The results of the latest Pew study, released on December 11, suggest that Americans’ usage of public libraries is changing, but the findings are still mostly positive. Conducted between July 18 and September 30, the survey shed light on adults’ perceptions of public libraries and the services they deem most valuable, as well as the impact of libraries on the community. A pdf version can be found here.
The good news for public librarians is that 95% of Americans surveyed state that libraries and their resources are important because they provide everyone with a chance to succeed. Moreover, 81% say they offer services that are not available elsewhere . 90% also state that their community would be affected if their public library were to close, while 63% say this would have a major impact . A very high percentage, 94%, says that public libraries improve their communities’ quality of life . Overall, most respondents feel libraries are responding well to changes in technology.
This data provides a compelling snapshot into what exactly Americans like about their libraries. Specific offerings that respondents valued include access to print and digital material, getting personal research assistance from librarians, and a safe, quiet place to spend time. Individuals from a lower socioeconomic status also strongly favored career resources. This demographic, as well as the retired and disabled, was overwhelmingly positive in their perception of today’s libraries and the services they offer .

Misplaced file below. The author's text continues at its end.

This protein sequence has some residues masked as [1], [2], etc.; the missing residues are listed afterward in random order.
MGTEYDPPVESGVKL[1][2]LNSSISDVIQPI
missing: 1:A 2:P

Physical library usage, however is down slightly from this time last year: 48% versus 53%, respectively. On the flip side, more Americans accessed their library’s website this year than in 2012 .
So what does this mean for public librarians? Pew’s results clearly indicate which services Americans hope to see when they visit their community library. Librarians would do well to take these findings to heart and ensure that these needs are being met. For example, patrons seeking a calm and safe place to work away from home would be well served by ample seating and quiet study rooms. Robust collections are still a draw, especially for patrons who are looking to access books and media for free. Libraries in lower income areas should place an emphasize on career training and job-search assistance.
Even the negative findings can be turned into a lesson; yes, in-library use may be dropping, but digital is on the rise. As patrons visit library websites more frequently, librarians should ensure that their sites contain accurate and up-to-date information. Access to downloadable content, including ebooks, audiobooks, and streaming media, through said websites is also a wise investment.
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